By Steve Maynard
Staff writer September 23, 2014

A Los Angeles developer unveiled drawings Tuesday for a resort at Chambers Bay in University Place that would be big and dramatic with a five-story hotel and sweeping views of Chambers Bay Golf Course and a proposed second course.

Click for Chambers Bay Resort Brochure

Chambers Bay Resort would consist of the 258-room hotel, a conference center, a 180-seat cafe and restaurant, and a swimming pool. The conference center would be located in what is now the county’s environmental services building, with a ballroom added on.

Pierce County Council members saw the architectural renderings for developer Bob Sonnenblick’s project for the first time Tuesday.

“That is the public’s property,” Ladenburg said. Those public amenities include the trails, parks and playground as well as the golf course where the 2015 U.S. Open will be played.

Her husband, John Ladenburg, was the county executive who spearheaded developing the former gravel mine into a championship golf course in 2007.

“To make sure that (citizens) still feel that that’s their property, I think, is very key with any development that we do out there,” said Connie Ladenburg, whose district includes University Place.

“We totally agree,” said county Executive Pat McCarthy. “Any place you put anything on this property is going to impact something. But the fact of the matter is we do have a philosophy that it does need to have good public access.”

County-owned Chambers Bay Golf Course will host the U.S. Open June 15-21 of next year. The resort hotel proposal is many months away from a final decision and would not interfere with the golf championship.

Deputy County Executive Kevin Phelps said it will take up to 18 months to update the master site plan, which would require approval by the County Council and the City Councils for both University Place and Lakewood.

The County Council likely would have to authorize the county executive to enter into an agreement with Sonnenblick.

Sonnenblick started a second 90-day extension granted by McCarthy for planning the project last week.

Phelps said Sonnenblick will have to propose financing that meets the county’s needs. The master site plan must be modified, and Sonnenblick must determine if he can fit in a second golf course.

Sonnenblick, chairman of Sonnenblick Development, said his $150 million project will enhance public access to Chambers Creek Regional Park.

“I am designing the hotel to increase public access,” Sonnenblick said in a phone interview Tuesday. “We are going to add a huge number of walking and biking trails.”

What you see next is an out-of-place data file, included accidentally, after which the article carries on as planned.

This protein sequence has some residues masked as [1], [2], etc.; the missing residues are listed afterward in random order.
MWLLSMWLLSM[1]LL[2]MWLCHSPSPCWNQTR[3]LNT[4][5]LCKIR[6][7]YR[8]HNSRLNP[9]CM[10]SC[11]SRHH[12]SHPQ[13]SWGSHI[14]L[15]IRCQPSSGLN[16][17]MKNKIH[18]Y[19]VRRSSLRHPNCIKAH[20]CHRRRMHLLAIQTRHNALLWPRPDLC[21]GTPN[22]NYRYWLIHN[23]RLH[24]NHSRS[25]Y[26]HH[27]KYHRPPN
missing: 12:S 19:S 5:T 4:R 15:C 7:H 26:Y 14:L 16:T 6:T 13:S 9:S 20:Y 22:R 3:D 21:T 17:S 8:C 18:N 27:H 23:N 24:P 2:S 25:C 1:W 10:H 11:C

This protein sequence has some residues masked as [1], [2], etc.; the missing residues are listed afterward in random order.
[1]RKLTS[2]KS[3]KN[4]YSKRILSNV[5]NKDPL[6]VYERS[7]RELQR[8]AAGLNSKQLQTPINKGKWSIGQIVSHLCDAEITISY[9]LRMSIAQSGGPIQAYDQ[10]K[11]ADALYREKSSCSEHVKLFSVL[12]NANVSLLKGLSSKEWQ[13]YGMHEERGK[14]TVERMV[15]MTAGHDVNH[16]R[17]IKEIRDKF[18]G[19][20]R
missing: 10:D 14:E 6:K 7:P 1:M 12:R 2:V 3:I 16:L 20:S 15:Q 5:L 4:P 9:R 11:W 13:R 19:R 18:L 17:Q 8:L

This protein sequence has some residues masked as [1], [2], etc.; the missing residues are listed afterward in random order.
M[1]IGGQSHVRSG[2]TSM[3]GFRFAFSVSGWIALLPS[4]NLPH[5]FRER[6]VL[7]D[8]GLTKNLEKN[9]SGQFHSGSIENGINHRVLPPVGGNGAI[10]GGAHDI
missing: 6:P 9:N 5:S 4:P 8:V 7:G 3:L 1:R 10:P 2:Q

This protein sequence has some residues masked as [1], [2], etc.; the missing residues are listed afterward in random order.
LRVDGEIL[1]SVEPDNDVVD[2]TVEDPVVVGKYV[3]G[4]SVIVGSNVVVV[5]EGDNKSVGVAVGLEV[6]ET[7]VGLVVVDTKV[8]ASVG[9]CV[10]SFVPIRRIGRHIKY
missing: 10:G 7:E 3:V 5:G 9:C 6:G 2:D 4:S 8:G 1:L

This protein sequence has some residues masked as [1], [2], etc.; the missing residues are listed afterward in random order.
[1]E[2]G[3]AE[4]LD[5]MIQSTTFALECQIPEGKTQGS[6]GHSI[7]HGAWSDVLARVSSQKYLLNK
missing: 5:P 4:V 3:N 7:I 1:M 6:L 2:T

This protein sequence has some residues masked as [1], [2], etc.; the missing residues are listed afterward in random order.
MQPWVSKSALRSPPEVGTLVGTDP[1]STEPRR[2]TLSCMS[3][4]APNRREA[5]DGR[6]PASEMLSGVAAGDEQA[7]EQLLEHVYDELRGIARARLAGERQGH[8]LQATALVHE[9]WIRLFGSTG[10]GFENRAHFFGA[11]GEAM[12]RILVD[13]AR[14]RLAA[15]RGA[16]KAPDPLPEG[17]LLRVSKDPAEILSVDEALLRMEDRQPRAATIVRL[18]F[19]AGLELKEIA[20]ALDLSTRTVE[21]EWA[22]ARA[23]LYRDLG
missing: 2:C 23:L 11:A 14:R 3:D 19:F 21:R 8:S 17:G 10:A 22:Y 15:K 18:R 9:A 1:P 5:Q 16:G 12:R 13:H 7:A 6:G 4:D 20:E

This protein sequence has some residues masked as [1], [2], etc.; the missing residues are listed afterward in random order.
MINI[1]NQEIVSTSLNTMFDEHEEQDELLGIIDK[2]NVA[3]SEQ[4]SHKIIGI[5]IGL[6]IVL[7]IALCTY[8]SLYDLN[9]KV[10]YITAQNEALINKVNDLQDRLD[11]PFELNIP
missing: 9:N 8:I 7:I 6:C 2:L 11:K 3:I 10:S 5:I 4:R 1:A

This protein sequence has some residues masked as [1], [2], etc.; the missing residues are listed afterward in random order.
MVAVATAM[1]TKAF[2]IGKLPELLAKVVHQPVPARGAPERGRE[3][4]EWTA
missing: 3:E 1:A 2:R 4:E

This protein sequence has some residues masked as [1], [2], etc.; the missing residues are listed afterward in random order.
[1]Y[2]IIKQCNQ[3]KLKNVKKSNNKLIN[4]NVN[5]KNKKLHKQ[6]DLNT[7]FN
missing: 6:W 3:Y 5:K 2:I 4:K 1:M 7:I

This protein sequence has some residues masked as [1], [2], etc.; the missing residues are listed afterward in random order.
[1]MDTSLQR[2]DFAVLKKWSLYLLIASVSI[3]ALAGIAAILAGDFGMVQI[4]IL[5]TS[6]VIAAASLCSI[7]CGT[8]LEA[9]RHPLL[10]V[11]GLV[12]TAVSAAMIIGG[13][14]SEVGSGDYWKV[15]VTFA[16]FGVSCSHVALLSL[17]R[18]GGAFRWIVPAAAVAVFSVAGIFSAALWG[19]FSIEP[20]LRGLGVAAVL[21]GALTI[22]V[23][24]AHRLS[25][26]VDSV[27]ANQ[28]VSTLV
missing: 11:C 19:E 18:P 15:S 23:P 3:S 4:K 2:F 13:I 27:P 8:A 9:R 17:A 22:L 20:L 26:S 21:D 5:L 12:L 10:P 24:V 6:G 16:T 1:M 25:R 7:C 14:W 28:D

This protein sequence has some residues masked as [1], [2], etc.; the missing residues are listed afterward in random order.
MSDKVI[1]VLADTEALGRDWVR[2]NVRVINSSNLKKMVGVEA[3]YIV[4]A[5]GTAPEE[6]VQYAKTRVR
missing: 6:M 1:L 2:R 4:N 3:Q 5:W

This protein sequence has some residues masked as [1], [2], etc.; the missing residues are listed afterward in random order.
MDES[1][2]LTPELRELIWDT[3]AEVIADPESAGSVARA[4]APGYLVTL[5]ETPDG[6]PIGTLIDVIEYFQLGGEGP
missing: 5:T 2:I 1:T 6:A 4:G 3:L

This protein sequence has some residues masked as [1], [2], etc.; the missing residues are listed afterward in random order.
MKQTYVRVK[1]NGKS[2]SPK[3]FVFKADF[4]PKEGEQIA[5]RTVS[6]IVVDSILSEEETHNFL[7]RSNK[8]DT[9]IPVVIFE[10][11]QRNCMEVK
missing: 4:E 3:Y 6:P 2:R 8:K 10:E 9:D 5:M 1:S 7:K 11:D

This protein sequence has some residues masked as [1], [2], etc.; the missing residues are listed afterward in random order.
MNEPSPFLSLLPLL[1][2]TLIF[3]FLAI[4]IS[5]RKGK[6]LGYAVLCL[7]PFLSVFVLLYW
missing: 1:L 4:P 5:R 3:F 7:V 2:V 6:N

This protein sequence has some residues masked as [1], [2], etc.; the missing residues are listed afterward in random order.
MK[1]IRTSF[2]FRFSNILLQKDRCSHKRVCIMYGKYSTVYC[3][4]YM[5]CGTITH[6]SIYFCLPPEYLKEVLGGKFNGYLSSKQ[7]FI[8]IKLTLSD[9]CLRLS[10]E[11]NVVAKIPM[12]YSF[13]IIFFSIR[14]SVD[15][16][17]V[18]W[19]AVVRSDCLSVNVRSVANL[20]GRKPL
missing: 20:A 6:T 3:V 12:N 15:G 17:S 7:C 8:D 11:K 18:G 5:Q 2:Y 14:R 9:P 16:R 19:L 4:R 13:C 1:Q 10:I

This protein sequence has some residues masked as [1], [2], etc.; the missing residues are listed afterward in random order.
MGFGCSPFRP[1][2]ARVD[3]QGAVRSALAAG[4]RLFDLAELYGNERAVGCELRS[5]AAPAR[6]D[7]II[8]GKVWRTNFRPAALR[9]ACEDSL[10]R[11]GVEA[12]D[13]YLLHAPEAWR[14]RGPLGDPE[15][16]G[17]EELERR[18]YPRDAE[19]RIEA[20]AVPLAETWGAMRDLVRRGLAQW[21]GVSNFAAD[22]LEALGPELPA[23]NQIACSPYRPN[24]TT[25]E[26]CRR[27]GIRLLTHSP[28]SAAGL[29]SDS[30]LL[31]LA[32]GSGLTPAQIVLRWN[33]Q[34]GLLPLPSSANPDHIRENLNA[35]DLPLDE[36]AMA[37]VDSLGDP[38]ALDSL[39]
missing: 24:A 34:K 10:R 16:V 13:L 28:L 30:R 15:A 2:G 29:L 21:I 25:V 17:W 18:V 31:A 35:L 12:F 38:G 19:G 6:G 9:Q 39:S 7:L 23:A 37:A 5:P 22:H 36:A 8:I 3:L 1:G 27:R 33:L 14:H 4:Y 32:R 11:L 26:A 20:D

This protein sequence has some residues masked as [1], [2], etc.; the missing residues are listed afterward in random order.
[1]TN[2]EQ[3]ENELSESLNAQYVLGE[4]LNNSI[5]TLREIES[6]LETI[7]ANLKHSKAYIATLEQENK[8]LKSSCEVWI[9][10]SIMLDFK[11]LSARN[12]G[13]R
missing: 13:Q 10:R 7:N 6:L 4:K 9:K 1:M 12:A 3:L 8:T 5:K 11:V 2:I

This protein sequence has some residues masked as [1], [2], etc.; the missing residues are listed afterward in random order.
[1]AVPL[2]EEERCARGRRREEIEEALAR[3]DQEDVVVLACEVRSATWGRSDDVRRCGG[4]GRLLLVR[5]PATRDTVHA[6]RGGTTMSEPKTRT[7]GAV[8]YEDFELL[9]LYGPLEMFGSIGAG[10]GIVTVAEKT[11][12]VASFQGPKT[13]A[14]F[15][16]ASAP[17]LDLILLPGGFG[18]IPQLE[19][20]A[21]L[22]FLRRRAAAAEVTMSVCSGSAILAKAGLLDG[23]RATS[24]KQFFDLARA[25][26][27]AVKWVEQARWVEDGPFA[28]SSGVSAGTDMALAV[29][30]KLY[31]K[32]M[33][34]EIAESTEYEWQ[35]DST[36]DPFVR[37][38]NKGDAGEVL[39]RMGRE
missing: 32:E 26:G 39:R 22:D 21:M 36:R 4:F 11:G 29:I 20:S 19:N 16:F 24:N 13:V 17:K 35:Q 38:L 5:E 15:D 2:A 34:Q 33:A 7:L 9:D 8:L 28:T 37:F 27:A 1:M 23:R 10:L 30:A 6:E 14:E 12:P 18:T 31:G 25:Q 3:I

He said the project’s lower levels would be lifted up and lined with glass so that visitors could see the Puget Sound and the Olympic Mountains.

3 “We’re very excited about the project, and we designed it based on the input from a lot of local groups,” he said.

Sonnenblick hired Robert Trent Jones Jr.’s company to design the second golf course. Jones also designed the original Chambers Bay Golf Course.

Hole routings for the second course are expected to be completed in about three weeks, Sonnenblick said.

A second 18-hole course where golfers could ride carts is crucial for attracting older, higher-income customers to the resort, Sonnenblick said. Chambers Bay prohibits carts to prevent damage to fescue grass on the links-style course.

Sonnenblick met with University Place planners last month to ask questions of city planning staff as it related to his proposed development.

The City of University Place is waiting to see more detailed information about how the site will be developed, including plans for the second 18-hole golf course.

“We’ve only seen renderings of the hotel, we haven’t seen any maps or site plans,” UP City Manager Steve Sugg said Tuesday. “It’s our practice that we don’t react to renderings.”

But Sugg did say the city is interested in the project.

“The idea of a destination golf resort in UP is certainly appealing, but the details will have to be worked out,” he said.

Sonnenblick’s plan describes the hotel as reaching 66 feet, which is taller than the city’s current zoning allows. That is one of the issues that would have to be addressed through the site plan amendment process, Sugg said.

“We’ll let the process determine the outcome,” he said.


The only two council members to offer feedback were Connie Ladenburg, D-Tacoma, and Stan Flemming, R-Gig Harbor. Both voiced concerns about whether public access would be maintained.

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